Coraline is a pretty normal, if not a bit spooky, little girl. She’s got her yellow slicker, dark hair, and big, dark eyes. Her parents are typical parents: loving but busy. And, as mamas, we know that when we’re busy, the trouble begins. Of course, Coraline’s only trouble might just be her imagination. (Or is it?) Now, if you’re a fan of this gothic stop-motion masterpiece, you probably feel pretty strongly that it deserves its status as a cult classic. But you probably also have friends who just don’t understand your obsession with this creepy animated movie or why you let your kid watch it. You know what, though? That’s the beauty of cinema: It’s so subjective. What might give one person nightmares can make the next person smile. If the latter sounds like you in this situation, you need more movies like Coraline to add to your movie night roster.
First, let’s revisit the storyline. After moving into a new, rather eerie old house, Coraline wanders the property and soon meets a little boy named Wyborne. Wyborne’s grandmother owns Coraline’s new home and also happens to own a doll that looks just like Coraline — which Wyborne gives to her. Upon exploring her new home, Coraline finds a small door and, at night, goes through the door and takes a tunnel to the “Other World.” In the Other World, things are at first much more to Coraline’s liking.
Other Mother has all the time in the world for Coraline and always makes her favorite foods. Other Father is silly, doting, and ready to sing a song about her the moment she catches his attention. In the Other World, Coraline’s parents have button eyes, just like Coraline’s doll. Of course, anything that’s too good to be true probably is, right? The Other World soon becomes creepy and claustrophobic, and Coraline must make her escape. Back home, the real world suddenly seems a lot better. So, was the Other World a nightmare, a trick of the imagination, or some haunted alternate dimension? Coraline fans can argue about that until they’re blue in the face.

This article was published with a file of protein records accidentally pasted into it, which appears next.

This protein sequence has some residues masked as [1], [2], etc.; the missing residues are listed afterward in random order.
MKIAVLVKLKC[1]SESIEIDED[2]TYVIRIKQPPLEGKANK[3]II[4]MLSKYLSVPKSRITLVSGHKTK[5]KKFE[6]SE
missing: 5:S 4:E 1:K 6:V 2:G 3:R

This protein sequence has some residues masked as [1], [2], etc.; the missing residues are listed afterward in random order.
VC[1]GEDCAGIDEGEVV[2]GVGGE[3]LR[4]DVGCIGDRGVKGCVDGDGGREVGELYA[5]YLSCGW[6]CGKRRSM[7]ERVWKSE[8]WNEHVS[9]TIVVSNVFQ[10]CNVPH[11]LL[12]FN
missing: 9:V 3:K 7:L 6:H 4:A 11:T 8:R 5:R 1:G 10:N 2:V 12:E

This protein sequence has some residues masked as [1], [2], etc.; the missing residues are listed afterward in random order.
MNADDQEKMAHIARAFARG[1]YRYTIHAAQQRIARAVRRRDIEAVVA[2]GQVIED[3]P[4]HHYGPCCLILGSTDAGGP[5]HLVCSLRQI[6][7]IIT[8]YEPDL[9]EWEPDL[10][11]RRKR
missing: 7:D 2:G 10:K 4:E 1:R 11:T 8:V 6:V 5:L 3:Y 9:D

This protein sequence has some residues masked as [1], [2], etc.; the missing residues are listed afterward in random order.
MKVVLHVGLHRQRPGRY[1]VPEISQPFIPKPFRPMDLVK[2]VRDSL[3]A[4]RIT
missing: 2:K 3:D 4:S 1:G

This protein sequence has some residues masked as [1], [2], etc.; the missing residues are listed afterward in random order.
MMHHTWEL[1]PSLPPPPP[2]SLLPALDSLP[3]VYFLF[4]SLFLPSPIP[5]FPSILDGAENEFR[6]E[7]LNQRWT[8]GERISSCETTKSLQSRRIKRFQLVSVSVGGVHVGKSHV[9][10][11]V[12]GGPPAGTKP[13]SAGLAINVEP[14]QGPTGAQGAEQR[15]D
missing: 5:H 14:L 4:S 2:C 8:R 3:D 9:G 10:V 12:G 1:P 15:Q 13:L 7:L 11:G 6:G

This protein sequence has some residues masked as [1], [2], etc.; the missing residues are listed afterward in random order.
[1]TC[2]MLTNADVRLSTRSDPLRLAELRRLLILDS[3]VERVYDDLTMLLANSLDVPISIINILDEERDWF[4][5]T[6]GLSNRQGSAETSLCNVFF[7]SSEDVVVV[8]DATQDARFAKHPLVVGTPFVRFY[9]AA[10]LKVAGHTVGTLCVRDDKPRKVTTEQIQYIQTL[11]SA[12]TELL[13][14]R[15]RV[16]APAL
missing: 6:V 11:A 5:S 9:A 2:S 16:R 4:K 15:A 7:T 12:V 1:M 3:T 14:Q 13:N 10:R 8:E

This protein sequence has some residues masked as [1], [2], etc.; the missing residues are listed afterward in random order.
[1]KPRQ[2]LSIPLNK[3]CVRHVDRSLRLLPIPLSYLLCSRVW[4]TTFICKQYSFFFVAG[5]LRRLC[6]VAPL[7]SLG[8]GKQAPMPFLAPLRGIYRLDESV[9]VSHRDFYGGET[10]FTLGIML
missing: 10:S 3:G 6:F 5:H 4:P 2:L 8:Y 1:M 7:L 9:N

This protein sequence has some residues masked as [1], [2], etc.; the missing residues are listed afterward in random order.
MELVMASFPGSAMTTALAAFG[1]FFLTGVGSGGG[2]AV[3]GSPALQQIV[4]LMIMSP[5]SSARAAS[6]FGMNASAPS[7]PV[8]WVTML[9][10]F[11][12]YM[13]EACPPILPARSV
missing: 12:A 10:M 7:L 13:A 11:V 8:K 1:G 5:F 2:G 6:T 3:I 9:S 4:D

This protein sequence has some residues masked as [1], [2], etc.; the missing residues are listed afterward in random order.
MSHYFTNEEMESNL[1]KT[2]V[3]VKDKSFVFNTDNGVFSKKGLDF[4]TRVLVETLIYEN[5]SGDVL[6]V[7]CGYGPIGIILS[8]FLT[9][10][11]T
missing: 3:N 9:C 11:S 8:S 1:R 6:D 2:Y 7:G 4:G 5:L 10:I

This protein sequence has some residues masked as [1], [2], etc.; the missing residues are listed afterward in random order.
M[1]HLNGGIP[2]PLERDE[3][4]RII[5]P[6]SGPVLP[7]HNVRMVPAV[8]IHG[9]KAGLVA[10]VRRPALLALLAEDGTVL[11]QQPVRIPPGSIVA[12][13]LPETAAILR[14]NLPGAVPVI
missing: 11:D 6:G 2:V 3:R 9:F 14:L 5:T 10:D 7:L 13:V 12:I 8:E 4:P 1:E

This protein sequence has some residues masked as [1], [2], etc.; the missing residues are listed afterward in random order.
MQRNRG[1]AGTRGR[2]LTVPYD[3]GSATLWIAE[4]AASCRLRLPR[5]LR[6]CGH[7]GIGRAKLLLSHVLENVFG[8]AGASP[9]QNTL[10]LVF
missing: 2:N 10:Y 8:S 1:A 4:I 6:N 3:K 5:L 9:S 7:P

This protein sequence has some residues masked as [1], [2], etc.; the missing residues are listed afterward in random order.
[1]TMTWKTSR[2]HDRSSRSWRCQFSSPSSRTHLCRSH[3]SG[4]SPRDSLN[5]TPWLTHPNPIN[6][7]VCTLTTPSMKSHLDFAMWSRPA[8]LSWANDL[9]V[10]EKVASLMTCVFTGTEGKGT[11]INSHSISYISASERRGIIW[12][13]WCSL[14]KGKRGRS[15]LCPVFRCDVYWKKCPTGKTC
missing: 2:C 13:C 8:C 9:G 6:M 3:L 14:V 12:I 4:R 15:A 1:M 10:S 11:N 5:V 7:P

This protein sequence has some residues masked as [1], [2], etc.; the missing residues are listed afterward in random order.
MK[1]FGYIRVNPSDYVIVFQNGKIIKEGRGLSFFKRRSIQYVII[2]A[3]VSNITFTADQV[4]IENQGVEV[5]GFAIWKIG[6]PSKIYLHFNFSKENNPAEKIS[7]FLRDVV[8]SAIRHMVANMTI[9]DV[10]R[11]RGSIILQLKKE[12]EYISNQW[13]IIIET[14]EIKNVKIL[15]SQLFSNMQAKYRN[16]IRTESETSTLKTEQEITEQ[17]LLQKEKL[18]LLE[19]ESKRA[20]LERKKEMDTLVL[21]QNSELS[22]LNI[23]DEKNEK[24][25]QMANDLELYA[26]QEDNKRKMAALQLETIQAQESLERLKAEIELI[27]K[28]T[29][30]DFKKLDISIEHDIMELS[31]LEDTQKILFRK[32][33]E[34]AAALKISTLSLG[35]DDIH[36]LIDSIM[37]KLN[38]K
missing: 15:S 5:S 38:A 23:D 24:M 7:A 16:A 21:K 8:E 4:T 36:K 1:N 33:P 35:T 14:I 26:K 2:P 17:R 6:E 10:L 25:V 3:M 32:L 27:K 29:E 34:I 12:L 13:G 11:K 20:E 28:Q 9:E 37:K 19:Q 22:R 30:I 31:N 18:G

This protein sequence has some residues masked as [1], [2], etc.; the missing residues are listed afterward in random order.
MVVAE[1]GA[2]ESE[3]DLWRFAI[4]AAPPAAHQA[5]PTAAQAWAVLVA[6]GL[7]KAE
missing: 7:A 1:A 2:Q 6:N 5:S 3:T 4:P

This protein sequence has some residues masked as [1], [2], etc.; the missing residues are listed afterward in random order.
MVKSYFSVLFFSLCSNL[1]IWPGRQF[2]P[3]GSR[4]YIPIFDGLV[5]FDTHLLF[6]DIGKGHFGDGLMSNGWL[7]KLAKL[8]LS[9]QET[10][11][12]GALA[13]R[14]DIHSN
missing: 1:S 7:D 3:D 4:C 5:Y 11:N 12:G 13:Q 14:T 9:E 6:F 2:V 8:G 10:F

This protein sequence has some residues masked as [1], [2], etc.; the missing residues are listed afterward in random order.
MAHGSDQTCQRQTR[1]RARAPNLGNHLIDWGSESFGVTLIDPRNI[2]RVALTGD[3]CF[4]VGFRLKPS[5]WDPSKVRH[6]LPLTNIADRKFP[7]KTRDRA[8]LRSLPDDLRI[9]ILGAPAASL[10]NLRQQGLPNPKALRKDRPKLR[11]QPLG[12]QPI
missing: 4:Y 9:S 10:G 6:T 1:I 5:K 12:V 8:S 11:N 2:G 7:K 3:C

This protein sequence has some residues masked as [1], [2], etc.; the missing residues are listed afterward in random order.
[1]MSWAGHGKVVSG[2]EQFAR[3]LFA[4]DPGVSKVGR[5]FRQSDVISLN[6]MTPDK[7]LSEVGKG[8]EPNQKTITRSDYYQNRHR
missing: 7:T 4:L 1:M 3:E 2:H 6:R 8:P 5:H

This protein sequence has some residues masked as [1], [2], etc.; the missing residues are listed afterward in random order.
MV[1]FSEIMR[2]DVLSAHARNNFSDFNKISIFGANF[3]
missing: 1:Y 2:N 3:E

Coraline is dark, but it’s still a kids’ movie. Based on the book by Neil Gaiman, it’s easily as captivating as anything else he’s ever written. If your little one likes semi-spooky things, you should definitely read this to them! Many kids like reading a book and then watching a movie that goes with it. Others simply enjoy the dark and spooky side of reality. Coraline offers both sides of the coin. So, once you’ve watched it for the 100th time and need other fun options, consider these movies like Coraline.
Dark Kids’ Movies Like Coraline
1. The Boxtrolls (2014)
The Boxtrolls tells the story of an orphan raised by a species of beings called Boxtrolls that live underground. When an evil man decides to wreak havoc on their home and attempt to kill off all the Boxtrolls, their orphan friend, Eggs, ventures above ground to find help — and that help comes in the form of another child. Together, they save the Boxtrolls from extinction. Anytime you’re dealing with possible genocide (even of fictional characters), a film is going to be dark. Add in the grunge and grayness of life underground, and you’re left with a movie that may not catch everyone’s attention. Your spooky kid, however, will love it. And, no, it probably won’t cause nightmares.
2. The Nightmare Before Christmas (1993)